Archive for the ‘Interiors’ Category

 

Many people and cultures believe ‘7’ to be a lucky number, and while most would contest these beliefs to be purely matter of opinion, in the context of today’s note, I’ll roll the dice and happily join forces with Camp Seven. 2020 is our seventh ‘season’ in Newport (note: loose use of the word season because we spend considerably greater time here than between the bookends of Memorial and Labor Day). Our first Summerset Series post was just about seven years ago and today welcomes the month of July, the seventh month and the peak of prime time to be enjoying the City-by-the-Sea.

Looking back on that first post in 2014, a glow sweeps across my face remembering the feeling when we took ownership of the property, fell in love with her original floors every time we crossed the threshold (which based on this photo, many of you would back us up on that one) and embarked on the journey of turning a quaint little cottage into a coastal abode. In the years since, we’ve lovingly dressed her in all our favorite shades of blue, filled her with precious treasures and most importantly, welcomed countless friends + family into every cozy corner her 1,040 square feet would allow.

Later this month, we’re scheduled to break ground on some significant renovations at the Gilded Getaway House. In 2018 we worked closely with a local Newport architect to reimagine the 1940’s house and breath new life into the space we plan to love for many more ‘seasons’ to come. After months of zoning board meetings, negotiations with neighbors and honestly, a much-needed break glass of wine to recoup from the exhaustion of it all, the time has arrived to transition from plans-on-paper to something tangible we can physically see + touch. I know many of you reading have a keen interest in design – join me as I make a brave attempt at sharing snippets of the delectable details through the process. Follow along with #tglsummersetseries for pint-sized servings, or, if like me you’re hungry for more, stick around here at Around the Pound for larger portions. Regardless where you choose to follow along, I promise the content will be occasionally golden, always deliciously creative.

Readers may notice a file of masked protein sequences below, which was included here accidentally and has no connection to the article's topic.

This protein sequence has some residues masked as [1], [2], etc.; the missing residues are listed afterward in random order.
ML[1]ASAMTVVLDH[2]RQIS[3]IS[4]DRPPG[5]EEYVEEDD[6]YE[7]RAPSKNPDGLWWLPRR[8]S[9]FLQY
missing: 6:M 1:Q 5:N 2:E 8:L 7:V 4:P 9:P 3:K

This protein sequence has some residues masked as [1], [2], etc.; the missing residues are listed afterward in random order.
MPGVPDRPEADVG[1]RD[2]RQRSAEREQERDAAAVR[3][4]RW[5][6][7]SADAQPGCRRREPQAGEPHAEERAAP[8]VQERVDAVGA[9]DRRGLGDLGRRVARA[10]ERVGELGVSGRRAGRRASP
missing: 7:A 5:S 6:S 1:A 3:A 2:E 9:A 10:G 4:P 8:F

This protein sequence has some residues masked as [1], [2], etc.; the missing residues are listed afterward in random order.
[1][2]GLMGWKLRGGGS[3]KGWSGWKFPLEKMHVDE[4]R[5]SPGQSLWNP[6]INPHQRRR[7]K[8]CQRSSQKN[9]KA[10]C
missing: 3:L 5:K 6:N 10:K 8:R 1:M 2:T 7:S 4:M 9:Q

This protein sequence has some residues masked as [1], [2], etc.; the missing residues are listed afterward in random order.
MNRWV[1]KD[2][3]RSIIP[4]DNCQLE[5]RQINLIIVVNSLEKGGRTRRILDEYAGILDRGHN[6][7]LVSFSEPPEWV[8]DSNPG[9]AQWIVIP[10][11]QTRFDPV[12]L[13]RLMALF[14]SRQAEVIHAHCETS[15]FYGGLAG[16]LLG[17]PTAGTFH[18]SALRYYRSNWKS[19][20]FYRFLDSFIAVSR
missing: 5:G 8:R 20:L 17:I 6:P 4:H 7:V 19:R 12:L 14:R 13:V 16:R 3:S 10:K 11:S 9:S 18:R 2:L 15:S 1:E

CREATIVE CRUSH | JUNE

June 4, 2020

Over the past week, the corners and coasts of New England have started to emerge from the safety of their Corona-cocoons, transitioning between Phases like a rite of passage from pre- to post. Life as we all knew it has changed dramatically in recent months, and as for many, we find ourselves entering into a wounded country wrought with emotion. We’ve been served the same cocktail of uncertainty and have chosen to respond by listening, learning + reflecting on how to impart change in our daily lives. Our focus at TGL and Around the Pound continues to be centered around content that celebrates creativity in all shapes + sizes. An open invitation when you’re seeking inspiration, or perhaps in need of a reminder that in the midst of what may feel like chaos, there are places + spaces where everyone is welcome, we’d love to have you.